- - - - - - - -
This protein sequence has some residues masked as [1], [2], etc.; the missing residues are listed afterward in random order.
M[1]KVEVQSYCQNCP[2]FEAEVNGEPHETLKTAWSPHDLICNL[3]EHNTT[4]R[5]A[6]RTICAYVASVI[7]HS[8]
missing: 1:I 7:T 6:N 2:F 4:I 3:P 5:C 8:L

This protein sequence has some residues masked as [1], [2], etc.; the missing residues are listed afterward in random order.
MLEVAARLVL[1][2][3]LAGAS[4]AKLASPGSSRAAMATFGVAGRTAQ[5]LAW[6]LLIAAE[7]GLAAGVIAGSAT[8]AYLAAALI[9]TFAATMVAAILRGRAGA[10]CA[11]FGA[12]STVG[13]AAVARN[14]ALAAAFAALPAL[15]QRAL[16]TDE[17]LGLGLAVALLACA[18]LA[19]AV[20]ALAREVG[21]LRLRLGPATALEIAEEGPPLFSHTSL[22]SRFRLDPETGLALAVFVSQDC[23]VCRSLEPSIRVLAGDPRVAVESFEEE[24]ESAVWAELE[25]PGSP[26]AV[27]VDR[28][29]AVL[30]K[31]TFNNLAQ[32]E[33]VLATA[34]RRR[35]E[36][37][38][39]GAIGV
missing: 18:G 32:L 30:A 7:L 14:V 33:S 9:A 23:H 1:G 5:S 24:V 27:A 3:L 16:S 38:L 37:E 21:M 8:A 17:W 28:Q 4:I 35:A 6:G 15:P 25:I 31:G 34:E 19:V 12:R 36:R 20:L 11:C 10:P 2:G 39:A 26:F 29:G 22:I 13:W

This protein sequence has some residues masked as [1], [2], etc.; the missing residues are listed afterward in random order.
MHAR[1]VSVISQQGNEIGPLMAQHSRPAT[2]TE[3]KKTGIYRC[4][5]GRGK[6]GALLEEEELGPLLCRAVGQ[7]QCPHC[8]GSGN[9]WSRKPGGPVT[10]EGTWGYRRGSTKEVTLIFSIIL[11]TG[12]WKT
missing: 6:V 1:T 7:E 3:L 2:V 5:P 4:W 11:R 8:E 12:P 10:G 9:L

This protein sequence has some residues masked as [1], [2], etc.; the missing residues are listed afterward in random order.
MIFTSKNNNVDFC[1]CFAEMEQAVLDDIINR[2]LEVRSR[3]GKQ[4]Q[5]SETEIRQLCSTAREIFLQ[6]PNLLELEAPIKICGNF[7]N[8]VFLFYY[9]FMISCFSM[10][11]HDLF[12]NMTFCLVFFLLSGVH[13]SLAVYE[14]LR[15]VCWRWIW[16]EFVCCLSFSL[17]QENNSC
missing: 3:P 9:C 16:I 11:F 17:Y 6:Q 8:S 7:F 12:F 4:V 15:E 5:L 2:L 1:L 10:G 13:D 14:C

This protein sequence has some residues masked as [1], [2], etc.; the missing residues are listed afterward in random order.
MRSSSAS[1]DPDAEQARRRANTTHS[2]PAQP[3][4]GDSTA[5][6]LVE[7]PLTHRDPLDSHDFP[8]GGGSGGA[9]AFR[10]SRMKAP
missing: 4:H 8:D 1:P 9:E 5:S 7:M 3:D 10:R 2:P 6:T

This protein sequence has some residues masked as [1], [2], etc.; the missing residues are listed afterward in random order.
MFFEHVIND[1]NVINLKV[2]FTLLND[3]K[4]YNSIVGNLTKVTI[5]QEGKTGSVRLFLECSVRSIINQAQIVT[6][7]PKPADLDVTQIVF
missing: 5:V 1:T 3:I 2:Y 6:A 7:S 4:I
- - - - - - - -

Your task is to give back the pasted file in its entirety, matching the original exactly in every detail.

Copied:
This protein sequence has some residues masked as [1], [2], etc.; the missing residues are listed afterward in random order.
M[1]KVEVQSYCQNCP[2]FEAEVNGEPHETLKTAWSPHDLICNL[3]EHNTT[4]R[5]A[6]RTICAYVASVI[7]HS[8]
missing: 1:I 7:T 6:N 2:F 4:I 3:P 5:C 8:L

This protein sequence has some residues masked as [1], [2], etc.; the missing residues are listed afterward in random order.
MLEVAARLVL[1][2][3]LAGAS[4]AKLASPGSSRAAMATFGVAGRTAQ[5]LAW[6]LLIAAE[7]GLAAGVIAGSAT[8]AYLAAALI[9]TFAATMVAAILRGRAGA[10]CA[11]FGA[12]STVG[13]AAVARN[14]ALAAAFAALPAL[15]QRAL[16]TDE[17]LGLGLAVALLACA[18]LA[19]AV[20]ALAREVG[21]LRLRLGPATALEIAEEGPPLFSHTSL[22]SRFRLDPETGLALAVFVSQDC[23]VCRSLEPSIRVLAGDPRVAVESFEEE[24]ESAVWAELE[25]PGSP[26]AV[27]VDR[28][29]AVL[30]K[31]TFNNLAQ[32]E[33]VLATA[34]RRR[35]E[36][37][38][39]GAIGV
missing: 18:G 32:L 30:A 7:L 14:V 33:S 9:A 23:H 1:G 5:S 24:V 27:A 3:L 16:S 38:L 37:E 21:M 8:A 17:W 28:Q 4:I 35:A 6:G 15:P 25:I 31:G 34:E 19:V 12:R 36:R 20:L 11:C 10:P 2:G 39:A 26:F 29:G 22:I 13:W

This protein sequence has some residues masked as [1], [2], etc.; the missing residues are listed afterward in random order.
MHAR[1]VSVISQQGNEIGPLMAQHSRPAT[2]TE[3]KKTGIYRC[4][5]GRGK[6]GALLEEEELGPLLCRAVGQ[7]QCPHC[8]GSGN[9]WSRKPGGPVT[10]EGTWGYRRGSTKEVTLIFSIIL[11]TG[12]WKT
missing: 6:V 1:T 7:E 3:L 2:V 5:P 4:W 11:R 8:E 12:P 10:G 9:L

This protein sequence has some residues masked as [1], [2], etc.; the missing residues are listed afterward in random order.
MIFTSKNNNVDFC[1]CFAEMEQAVLDDIINR[2]LEVRSR[3]GKQ[4]Q[5]SETEIRQLCSTAREIFLQ[6]PNLLELEAPIKICGNF[7]N[8]VFLFYY[9]FMISCFSM[10][11]HDLF[12]NMTFCLVFFLLSGVH[13]SLAVYE[14]LR[15]VCWRWIW[16]EFVCCLSFSL[17]QENNSC
missing: 3:P 9:C 16:I 11:F 17:Y 6:Q 8:S 7:F 12:F 4:V 15:E 5:L 2:L 1:L 10:G 13:D 14:C

This protein sequence has some residues masked as [1], [2], etc.; the missing residues are listed afterward in random order.
MRSSSAS[1]DPDAEQARRRANTTHS[2]PAQP[3][4]GDSTA[5][6]LVE[7]PLTHRDPLDSHDFP[8]GGGSGGA[9]AFR[10]SRMKAP
missing: 4:H 8:D 1:P 9:E 5:S 7:M 3:D 10:R 2:P 6:T

This protein sequence has some residues masked as [1], [2], etc.; the missing residues are listed afterward in random order.
MFFEHVIND[1]NVINLKV[2]FTLLND[3]K[4]YNSIVGNLTKVTI[5]QEGKTGSVRLFLECSVRSIINQAQIVT[6][7]PKPADLDVTQIVF
missing: 5:V 1:T 3:I 2:Y 6:A 7:S 4:I